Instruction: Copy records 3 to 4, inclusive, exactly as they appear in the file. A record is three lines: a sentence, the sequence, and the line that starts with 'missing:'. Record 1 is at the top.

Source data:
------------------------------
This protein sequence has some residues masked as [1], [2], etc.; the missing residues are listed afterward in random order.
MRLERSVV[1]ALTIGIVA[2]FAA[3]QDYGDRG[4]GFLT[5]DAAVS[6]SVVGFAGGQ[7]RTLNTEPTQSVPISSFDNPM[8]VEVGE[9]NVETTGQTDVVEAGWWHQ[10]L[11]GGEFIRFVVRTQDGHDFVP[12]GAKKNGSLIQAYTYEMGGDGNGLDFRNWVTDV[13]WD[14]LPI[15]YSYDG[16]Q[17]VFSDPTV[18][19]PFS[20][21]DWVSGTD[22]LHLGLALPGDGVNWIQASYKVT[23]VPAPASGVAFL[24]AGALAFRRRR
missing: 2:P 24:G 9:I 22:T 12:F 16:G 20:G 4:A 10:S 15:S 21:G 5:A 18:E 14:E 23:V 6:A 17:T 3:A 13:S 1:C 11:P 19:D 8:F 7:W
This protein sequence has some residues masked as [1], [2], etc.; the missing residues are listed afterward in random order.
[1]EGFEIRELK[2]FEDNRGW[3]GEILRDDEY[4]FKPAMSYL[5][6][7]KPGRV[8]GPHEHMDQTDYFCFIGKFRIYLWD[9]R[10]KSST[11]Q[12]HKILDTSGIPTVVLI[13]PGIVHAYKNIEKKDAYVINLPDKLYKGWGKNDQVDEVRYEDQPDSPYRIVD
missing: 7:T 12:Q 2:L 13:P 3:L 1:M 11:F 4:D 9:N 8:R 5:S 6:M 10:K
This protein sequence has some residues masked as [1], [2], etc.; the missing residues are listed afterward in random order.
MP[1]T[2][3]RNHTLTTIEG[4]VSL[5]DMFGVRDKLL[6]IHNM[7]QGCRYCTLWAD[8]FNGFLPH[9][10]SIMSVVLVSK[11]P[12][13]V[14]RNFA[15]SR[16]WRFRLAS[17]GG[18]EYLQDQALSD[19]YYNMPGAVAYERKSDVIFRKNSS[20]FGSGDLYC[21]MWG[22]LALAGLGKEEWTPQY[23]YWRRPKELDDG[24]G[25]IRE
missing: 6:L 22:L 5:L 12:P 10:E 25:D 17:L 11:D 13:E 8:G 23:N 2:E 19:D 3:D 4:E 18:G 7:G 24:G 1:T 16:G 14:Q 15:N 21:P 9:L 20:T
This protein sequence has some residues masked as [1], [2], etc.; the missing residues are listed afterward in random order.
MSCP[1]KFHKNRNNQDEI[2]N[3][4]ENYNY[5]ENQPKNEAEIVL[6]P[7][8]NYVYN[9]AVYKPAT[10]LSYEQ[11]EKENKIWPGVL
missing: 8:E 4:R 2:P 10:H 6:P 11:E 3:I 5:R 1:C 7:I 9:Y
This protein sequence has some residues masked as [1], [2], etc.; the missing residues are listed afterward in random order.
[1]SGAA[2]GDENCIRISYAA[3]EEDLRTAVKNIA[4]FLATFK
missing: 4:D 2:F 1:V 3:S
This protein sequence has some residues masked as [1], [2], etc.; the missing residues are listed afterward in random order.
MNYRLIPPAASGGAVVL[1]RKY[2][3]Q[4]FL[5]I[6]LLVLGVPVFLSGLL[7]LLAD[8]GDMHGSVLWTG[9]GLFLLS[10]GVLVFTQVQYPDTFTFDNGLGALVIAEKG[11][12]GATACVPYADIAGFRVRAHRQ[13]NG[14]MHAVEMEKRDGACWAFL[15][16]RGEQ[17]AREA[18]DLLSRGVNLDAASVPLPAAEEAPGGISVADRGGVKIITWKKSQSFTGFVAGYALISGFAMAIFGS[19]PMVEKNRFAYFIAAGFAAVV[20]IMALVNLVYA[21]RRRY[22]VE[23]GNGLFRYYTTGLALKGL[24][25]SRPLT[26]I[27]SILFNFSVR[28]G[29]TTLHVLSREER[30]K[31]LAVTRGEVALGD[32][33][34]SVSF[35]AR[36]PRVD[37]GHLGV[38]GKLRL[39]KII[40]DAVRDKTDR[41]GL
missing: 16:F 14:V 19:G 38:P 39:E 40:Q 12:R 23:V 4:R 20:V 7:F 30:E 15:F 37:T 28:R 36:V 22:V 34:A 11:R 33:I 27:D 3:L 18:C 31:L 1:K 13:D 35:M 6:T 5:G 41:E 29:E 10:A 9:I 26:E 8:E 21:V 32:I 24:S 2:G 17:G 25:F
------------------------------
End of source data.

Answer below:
This protein sequence has some residues masked as [1], [2], etc.; the missing residues are listed afterward in random order.
MP[1]T[2][3]RNHTLTTIEG[4]VSL[5]DMFGVRDKLL[6]IHNM[7]QGCRYCTLWAD[8]FNGFLPH[9][10]SIMSVVLVSK[11]P[12][13]V[14]RNFA[15]SR[16]WRFRLAS[17]GG[18]EYLQDQALSD[19]YYNMPGAVAYERKSDVIFRKNSS[20]FGSGDLYC[21]MWG[22]LALAGLGKEEWTPQY[23]YWRRPKELDDG[24]G[25]IRE
missing: 6:L 22:L 5:L 12:P 10:E 25:D 17:L 11:D 13:E 8:G 23:N 2:E 19:D 3:D 4:E 18:G 7:G 24:G 1:T 16:G 14:Q 15:N 21:P 9:L 20:T
This protein sequence has some residues masked as [1], [2], etc.; the missing residues are listed afterward in random order.
MSCP[1]KFHKNRNNQDEI[2]N[3][4]ENYNY[5]ENQPKNEAEIVL[6]P[7][8]NYVYN[9]AVYKPAT[10]LSYEQ[11]EKENKIWPGVL
missing: 8:E 4:R 2:P 10:H 6:P 11:E 3:I 5:R 1:C 7:I 9:Y